In this latest release by the JACK Quartet, four Latin American composers are featured, each of whom are members of the composer consortium known as áltaVoz. Members of áltaVoz see it as their mandate to promote cutting edge contemporary music concerts, workshops, symposia and interdisciplinary projects with the intension of providing a provocative forum for artists, institutions and the community at large.

The four quartets on this recording represent the confluence of its members’ willingness to embrace a wide spectrum of aesthetics and influences. First on the disc, composer Felipe Lara’s Tran(slate) invites us into a world of daring gestures, pops and slides, that charmingly evoke playful otherworldly sonic landscapes. The vast array of extended playing techniques is masterfully orchestrated and elevates the composer’s language. Next, José Luis-Hurtado’s L’ardito e quasi stridente gesto creates an unsettling mood as quiet meandering dissonances explode with jagged interruptions. Throughout Mauricio Pauly’s Every new volition a mercurial swerve, process-driven swells and pulses propel the listener into a swarm of rhythmic activity. An ethereal contrast is created with a luminous harmonic lightness before the blistering climax bombards the ear. In Jorge Villavicencio Grossmann’s String Quartet No. 3 “música fúnebre y nocturna,” the only multi-movement work on the disc, we receive the clearest allusions to the tradition of the string quartet. The influence of Bartók is quite clear and reminiscences of tonal centres are unmistakable. This, matched with lively groove-driven passages, secures this work as the most accessible of the lot.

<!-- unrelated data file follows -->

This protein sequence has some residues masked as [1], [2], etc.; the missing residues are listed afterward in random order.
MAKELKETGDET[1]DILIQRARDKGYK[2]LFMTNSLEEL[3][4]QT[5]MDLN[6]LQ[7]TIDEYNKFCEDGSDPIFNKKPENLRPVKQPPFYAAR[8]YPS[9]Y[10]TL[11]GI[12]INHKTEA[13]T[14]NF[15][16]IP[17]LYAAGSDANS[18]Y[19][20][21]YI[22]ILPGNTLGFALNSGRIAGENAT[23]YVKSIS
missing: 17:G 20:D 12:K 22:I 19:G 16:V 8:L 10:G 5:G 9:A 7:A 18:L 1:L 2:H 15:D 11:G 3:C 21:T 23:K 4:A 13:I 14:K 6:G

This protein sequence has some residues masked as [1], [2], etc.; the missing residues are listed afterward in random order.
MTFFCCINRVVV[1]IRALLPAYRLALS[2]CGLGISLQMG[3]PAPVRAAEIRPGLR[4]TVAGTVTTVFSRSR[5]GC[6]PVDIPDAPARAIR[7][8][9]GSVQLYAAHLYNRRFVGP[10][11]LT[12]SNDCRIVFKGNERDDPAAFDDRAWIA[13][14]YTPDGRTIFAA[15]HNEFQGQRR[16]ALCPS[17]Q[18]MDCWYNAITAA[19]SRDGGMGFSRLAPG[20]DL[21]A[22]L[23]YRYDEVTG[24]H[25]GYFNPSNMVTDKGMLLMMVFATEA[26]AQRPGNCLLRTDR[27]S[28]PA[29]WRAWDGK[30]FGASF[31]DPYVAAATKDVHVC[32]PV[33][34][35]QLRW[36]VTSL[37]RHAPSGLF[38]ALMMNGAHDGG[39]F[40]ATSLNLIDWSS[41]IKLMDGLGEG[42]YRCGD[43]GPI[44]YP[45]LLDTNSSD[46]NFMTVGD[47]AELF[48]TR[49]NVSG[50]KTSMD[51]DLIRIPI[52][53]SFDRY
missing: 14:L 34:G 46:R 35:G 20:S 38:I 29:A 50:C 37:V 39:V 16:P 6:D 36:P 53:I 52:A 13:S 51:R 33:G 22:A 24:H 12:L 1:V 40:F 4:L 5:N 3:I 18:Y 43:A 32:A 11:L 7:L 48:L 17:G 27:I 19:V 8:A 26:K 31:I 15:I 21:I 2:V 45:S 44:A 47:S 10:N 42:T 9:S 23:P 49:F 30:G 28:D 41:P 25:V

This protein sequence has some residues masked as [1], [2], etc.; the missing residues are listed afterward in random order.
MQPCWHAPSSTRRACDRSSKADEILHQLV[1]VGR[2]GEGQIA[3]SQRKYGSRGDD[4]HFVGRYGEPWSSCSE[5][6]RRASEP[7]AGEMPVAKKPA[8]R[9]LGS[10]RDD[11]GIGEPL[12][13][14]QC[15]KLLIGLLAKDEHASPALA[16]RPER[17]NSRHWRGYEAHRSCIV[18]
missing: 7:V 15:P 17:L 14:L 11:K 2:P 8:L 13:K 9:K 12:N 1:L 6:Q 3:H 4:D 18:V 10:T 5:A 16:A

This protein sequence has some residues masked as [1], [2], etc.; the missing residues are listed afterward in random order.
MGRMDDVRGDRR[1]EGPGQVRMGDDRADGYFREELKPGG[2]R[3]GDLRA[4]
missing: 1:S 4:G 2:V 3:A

The JACK Quartet has approached each work with a passionate virtuosity and impressive attention to detail. The punchiness and clarity of gesture throughout is a fine example of the quartet’s expressive capabilities. The JACK Quartet is known for impassioned interpretations of contemporary works, and this recording certainly lives up to that expectation.


04 Modern 04 Satie SlowlySatie Slowly
Philip Corner
Unseen Worlds UW12

I was impressed with the program notes written by Philip Corner in what was really a small book. His writing was extremely entertaining and informative. The written words really gave a sense of the wit and brilliance of Satie. For example: “Satie is not as great as John Cage would have us believe. Who could be? Certainly not Bach or Beethoven.” My favourite quote has to be: “If his piano pieces are so easy why are they so badly played? […They resist all] added expressivity; they make those who indulge sound ridiculous. Yet nothing is lacking in them.” Corner’s written analysis of each piece reflects the personality of Satie’s music. Critics during the time slandered Satie and called him a “petit maître” alongside Debussy and Ravel. He was not revolutionary in a flamboyant way but cloaked his visions in traditional forms reflected in the more obscure repertoire chosen for these CDs.

A medieval theme is reflected in the selections which are the Ogives, The Feast Given By the Norman Knights to Honour a Young Girl, Preludes of the Nazarene, The Gothic Dances, Fanfares of the Rose+Cross, Chorales. These were all played in a very slow tempo but represented the nature of the music. Gnossienne No.1, Gymnopedies (1,2,3) and the Empire’s Diva didn’t fit the rest of the program but were played in the same tempo. I would have liked to hear more swing in the Gnossienne and Gymnopedies and definitely a more up-beat tempo for the Empire’s Diva, who was a stripper in a music hall. However, I could see a Satie wink in this unique double CD.


04 Modern 01 Metropolis saxophoneMetropolis